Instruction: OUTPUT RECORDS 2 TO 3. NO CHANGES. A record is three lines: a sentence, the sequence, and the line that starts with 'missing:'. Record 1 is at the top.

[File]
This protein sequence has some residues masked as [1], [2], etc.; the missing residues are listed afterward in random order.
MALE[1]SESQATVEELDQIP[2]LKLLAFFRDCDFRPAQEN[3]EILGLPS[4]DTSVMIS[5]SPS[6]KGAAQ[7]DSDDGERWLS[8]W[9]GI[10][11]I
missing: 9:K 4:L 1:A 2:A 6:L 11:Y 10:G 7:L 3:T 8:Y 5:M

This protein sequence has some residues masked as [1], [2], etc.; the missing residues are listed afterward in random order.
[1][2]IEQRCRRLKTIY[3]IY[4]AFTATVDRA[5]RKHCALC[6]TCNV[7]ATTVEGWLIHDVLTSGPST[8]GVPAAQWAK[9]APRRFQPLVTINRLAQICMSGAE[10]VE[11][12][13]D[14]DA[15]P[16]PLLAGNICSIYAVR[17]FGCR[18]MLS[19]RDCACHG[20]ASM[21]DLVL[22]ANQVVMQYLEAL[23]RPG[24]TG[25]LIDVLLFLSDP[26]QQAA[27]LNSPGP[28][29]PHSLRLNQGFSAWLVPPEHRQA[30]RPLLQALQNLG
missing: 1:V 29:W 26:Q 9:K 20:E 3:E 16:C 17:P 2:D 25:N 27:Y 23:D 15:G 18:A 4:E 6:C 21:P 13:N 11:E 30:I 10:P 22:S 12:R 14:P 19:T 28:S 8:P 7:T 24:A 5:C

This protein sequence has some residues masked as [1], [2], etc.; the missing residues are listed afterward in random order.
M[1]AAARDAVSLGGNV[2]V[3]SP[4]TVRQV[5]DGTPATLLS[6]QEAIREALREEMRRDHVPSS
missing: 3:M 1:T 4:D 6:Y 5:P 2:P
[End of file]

This protein sequence has some residues masked as [1], [2], etc.; the missing residues are listed afterward in random order.
[1][2]IEQRCRRLKTIY[3]IY[4]AFTATVDRA[5]RKHCALC[6]TCNV[7]ATTVEGWLIHDVLTSGPST[8]GVPAAQWAK[9]APRRFQPLVTINRLAQICMSGAE[10]VE[11][12][13]D[14]DA[15]P[16]PLLAGNICSIYAVR[17]FGCR[18]MLS[19]RDCACHG[20]ASM[21]DLVL[22]ANQVVMQYLEAL[23]RPG[24]TG[25]LIDVLLFLSDP[26]QQAA[27]LNSPGP[28][29]PHSLRLNQGFSAWLVPPEHRQA[30]RPLLQALQNLG
missing: 1:V 29:W 26:Q 9:K 20:E 3:E 16:C 17:P 2:D 25:N 27:Y 23:D 15:G 18:A 4:E 6:C 21:P 13:N 11:E 30:I 10:P 22:S 12:R 14:P 19:T 28:S 8:P 7:T 24:A 5:C

This protein sequence has some residues masked as [1], [2], etc.; the missing residues are listed afterward in random order.
M[1]AAARDAVSLGGNV[2]V[3]SP[4]TVRQV[5]DGTPATLLS[6]QEAIREALREEMRRDHVPSS
missing: 3:M 1:T 4:D 6:Y 5:P 2:P